[tabi] 7/29 Article: Visually impaired teens get a lesson in independence

  • From: Lighthouse of the Big Bend <lighthousebigbend@xxxxxxxxx>
  • To: tabi <tabi@xxxxxxxxxxxxx>
  • Date: Wed, 29 Jul 2009 09:30:19 -0400

Hi everyone,
Thought you might be interested in this article in the Tallahassee
Democrat today (7/29/09).
Great job, Summer Transition Program teachers & students! - Barbara

July 29, 2009
Visually impaired teens get a lesson in independence
Lighthouse of the Big Bend gives youth a chance to showcase talents

By TaMaryn Waters

Each teen had a story about how he or she became visually impaired or blind.

Katelyn Arrington, 19, began losing her sight in 2005. She remembers
unbearable headaches. Soon, tests detected too much spinal fluid was
collecting on her brain. And that was putting pressure on her retinas.
"I cried about it," Arrington said of the pain.

Eleven teens listened to each other. In the process, they found they
were all bonded by the desire to be more independent.

A free eight-week summer program, provided through the Lighthouse of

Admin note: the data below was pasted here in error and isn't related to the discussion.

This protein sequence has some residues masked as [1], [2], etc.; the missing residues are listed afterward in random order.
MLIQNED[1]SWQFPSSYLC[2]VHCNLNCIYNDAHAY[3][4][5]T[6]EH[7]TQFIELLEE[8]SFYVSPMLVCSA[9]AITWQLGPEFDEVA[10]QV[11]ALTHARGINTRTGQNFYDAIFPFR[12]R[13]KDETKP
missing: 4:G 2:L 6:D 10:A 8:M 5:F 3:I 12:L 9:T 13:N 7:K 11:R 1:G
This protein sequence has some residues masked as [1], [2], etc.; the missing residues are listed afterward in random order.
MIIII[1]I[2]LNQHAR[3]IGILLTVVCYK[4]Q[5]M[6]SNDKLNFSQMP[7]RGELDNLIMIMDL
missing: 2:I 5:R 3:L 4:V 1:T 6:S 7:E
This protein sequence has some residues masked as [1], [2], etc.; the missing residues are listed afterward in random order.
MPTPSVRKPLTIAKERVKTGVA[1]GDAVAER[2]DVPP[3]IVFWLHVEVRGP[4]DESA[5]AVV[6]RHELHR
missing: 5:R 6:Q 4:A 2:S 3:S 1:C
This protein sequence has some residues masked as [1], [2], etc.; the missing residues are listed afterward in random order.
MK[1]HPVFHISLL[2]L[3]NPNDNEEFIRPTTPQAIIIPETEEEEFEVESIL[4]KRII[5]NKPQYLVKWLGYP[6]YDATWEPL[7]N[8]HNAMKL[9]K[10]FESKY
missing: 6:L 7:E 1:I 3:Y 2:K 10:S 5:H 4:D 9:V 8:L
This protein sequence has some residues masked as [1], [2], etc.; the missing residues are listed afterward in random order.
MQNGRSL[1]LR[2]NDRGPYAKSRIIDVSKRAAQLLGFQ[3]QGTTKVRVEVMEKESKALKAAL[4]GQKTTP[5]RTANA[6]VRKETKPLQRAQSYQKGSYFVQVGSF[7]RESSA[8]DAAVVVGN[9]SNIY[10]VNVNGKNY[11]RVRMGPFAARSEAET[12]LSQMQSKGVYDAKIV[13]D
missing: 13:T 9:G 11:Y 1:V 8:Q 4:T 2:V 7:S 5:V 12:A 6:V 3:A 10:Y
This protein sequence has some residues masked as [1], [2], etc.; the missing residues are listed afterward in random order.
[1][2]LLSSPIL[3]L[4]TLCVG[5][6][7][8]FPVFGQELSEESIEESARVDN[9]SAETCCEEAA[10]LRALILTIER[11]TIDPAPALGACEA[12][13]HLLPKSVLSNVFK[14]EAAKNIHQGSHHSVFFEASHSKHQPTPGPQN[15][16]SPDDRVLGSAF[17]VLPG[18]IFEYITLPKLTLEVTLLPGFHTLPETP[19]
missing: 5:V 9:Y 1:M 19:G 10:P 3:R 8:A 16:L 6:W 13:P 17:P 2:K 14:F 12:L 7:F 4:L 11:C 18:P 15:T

the Big Bend, Guiding People Through Vision Loss, helped them get
closer to their dream. The teens learned everyday skills, such as
ironing, cooking dishes, getting around through the city's Dial-A-Ride
program and using computers.

Executive Director Barbara Ross said it was intense since the teens
were with her staff five days a week.

The agency receives money from the Florida Department of Education's
Division of Blind Services, which gives $9,000 per teen.

Ross said she's enjoyed watching the teens evolve. To her, she sees
potential every time a teen shows excitement about learning.

Just last week, the teens hosted their annual fundraising event where
they served ice cream at Bruster's Real Ice Cream on Tharpe Street.
They staffed the sliding-door windows and greeted customers.

Ross said the fund raiser was an example of how the teens are capable
of working together and showcasing their talents. "I want them to know
they can get a job and be productive like anyone else," Ross said.

Arrington, who plans to attend Trinity College in New Port Richey,
said she wants to be a youth pastor. She feels more capable than ever
to pursue her dream and go away to college thanks to the program.
Arrington appreciates the lessons on budgeting and learning how to be
more mobile. Despite her visual limitations, she said wants more than
anything to be treated with dignity. "I don't want to be babied,"
Arrington said. "It's a balance in helping and not helping."
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